Trending Mockery of Hit Songs with Gen Z Lingo
Credit: Screenshots: TikTok / @hopeuarewell / @huntcho_ / @antksaunders

Ever wondered about the meaning of “skibidi,” “gyatt,” or “rizzler”? Perhaps it’s a good thing you don’t. You might be better off, enjoying a brain-unpolluted moment offline. I’ll admit, I only caught up with these terms in order to pen this piece somewhat effectively.

This whole paragraph almost feels like a footnote, but let’s dive in. “Skibidi” originates from absurdist humor and a random song, while “gyatt” shorthand for “goddamn” or a man expressing admiration for a woman’s posterior on TikTok. “Rizzler” playfully suggests someone is outstanding at drawing attention. And as for “Baby Gronk” and “Livvy”? Well, that’s another story.

But wait, there’s more: these phrases and many others have birthed a new TikTok trend. In fact, they’ve fashioned a trend that humorously mimics famous songs by rewriting them in nonsensical TikTok meme slang. It’s almost as if TikTok is channeling its inner Weird Al Yankovic, but with insincere and purposefully cringe-worthy renditions. Musically inclined TikTok creators are seamlessly embedding these pretty nonsensical phrases into the songs—and the results are, indeed, quite interesting.

It’s a creative way of turning the mirror on TikTok itself, revealing the platform’s penchant for silly jargon. Below are some recent instances of this comical trend.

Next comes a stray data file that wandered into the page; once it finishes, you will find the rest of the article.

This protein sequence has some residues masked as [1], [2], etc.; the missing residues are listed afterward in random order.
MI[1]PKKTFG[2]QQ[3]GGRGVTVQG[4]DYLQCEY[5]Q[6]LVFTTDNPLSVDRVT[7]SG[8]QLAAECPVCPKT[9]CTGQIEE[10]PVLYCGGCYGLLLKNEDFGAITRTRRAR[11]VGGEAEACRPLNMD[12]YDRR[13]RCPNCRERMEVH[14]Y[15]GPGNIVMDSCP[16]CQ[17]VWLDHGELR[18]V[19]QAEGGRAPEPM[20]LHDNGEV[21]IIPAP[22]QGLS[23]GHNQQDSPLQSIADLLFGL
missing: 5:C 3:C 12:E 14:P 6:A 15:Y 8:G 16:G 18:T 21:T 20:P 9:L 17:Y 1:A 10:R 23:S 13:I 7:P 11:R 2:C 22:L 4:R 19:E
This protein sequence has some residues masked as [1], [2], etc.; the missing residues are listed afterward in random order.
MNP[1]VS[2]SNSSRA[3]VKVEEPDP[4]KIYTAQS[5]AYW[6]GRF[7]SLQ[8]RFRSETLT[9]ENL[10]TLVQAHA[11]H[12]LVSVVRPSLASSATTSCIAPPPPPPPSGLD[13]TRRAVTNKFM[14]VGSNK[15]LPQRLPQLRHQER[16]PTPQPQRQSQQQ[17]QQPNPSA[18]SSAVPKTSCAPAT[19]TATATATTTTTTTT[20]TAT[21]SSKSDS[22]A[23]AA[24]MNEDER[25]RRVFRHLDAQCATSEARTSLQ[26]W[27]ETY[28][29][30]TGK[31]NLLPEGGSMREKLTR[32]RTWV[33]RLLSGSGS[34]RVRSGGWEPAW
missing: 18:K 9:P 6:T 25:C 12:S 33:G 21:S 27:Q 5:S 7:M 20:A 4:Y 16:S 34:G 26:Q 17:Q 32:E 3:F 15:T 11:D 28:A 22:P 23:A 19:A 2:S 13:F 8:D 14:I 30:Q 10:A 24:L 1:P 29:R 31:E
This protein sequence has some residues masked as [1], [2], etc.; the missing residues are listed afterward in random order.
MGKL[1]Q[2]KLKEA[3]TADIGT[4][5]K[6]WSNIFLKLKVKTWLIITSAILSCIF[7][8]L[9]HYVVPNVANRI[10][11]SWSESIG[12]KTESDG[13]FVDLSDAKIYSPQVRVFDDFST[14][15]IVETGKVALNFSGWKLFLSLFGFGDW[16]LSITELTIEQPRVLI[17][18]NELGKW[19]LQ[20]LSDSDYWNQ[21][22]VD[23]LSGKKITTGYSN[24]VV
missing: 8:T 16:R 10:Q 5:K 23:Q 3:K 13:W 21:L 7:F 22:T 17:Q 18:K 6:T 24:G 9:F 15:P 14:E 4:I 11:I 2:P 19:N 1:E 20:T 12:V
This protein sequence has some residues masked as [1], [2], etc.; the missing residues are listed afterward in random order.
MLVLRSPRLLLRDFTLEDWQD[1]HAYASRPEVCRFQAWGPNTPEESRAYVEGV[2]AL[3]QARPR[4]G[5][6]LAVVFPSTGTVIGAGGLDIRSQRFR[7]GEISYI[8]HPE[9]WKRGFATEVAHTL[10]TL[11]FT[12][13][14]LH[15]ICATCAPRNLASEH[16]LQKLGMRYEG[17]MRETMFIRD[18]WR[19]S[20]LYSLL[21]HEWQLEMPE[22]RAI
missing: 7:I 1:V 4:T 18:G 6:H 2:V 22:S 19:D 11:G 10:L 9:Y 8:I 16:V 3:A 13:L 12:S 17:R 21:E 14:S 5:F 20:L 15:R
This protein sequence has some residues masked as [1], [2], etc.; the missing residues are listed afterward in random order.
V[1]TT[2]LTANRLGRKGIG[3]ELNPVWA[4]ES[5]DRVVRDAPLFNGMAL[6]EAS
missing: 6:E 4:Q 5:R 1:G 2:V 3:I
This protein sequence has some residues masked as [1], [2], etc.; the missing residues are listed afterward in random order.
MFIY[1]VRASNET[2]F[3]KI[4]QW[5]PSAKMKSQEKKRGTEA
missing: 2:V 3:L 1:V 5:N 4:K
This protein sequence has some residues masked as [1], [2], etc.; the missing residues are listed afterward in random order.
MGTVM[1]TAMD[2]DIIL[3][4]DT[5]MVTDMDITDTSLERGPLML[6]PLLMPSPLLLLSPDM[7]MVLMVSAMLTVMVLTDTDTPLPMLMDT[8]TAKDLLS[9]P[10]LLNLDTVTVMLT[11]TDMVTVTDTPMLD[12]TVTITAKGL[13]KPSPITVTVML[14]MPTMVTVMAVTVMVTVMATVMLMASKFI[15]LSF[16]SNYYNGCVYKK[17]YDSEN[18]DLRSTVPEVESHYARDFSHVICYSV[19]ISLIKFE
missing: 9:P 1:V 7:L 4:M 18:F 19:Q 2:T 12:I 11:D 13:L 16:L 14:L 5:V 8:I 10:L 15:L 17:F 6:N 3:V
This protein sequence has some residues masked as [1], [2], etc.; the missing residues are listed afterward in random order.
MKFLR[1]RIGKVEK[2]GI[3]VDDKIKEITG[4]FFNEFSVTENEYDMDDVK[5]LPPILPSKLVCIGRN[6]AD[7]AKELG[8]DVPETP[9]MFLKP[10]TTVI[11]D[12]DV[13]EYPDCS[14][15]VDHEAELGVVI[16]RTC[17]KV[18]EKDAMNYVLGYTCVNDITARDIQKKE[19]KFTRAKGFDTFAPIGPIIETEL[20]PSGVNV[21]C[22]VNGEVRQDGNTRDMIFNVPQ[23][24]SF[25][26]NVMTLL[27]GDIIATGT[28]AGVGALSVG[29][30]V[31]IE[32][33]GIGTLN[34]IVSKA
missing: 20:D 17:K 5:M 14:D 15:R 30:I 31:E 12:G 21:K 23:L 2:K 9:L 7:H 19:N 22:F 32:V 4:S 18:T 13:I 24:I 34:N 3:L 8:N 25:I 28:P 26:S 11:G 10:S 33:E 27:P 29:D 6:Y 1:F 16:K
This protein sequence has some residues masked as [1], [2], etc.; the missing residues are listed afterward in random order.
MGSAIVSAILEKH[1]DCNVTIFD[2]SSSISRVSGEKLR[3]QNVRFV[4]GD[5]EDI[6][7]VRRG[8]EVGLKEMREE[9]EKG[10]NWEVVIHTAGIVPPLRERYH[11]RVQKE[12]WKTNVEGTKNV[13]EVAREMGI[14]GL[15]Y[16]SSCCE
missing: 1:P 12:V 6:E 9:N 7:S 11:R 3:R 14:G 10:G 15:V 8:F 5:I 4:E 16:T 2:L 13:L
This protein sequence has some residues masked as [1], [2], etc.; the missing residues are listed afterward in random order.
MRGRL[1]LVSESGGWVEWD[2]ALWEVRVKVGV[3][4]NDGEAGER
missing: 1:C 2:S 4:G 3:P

Here’s a version parodying Hall and Oates.

Even The Beatles are not spared.

There’s even a parody of the new right-wing folk hero, Oliver Anthony.

This trend has gained significant traction. For instance, a parody of “Hey Ya” earned over three million views, despite the creator’s apparent disgust with their creation.

It’s fascinating to witness young TikTok creators shaping the platform’s slang. Much like any generation, there will come a time when they’ll look back and cringe at their own lexicon. The only difference is that for the TikTok community, this happens in real time.

Frankly, I myself only understand about half of the references, at best, in most of these parody songs. I’m fairly embedded in online culture, so if your For You Page suddenly fills with covers of popular songs laced with lyrics that sound like they were just pulled out of thin air—now you know what’s going on.


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Tim Marcin

Tim Marcin is a culture reporter at Mashable, where he writes about food, fitness, peculiar internet phenomena, and just about anything else. You can find him endlessly discussing Buffalo wings on Twitter at @timmarcin.


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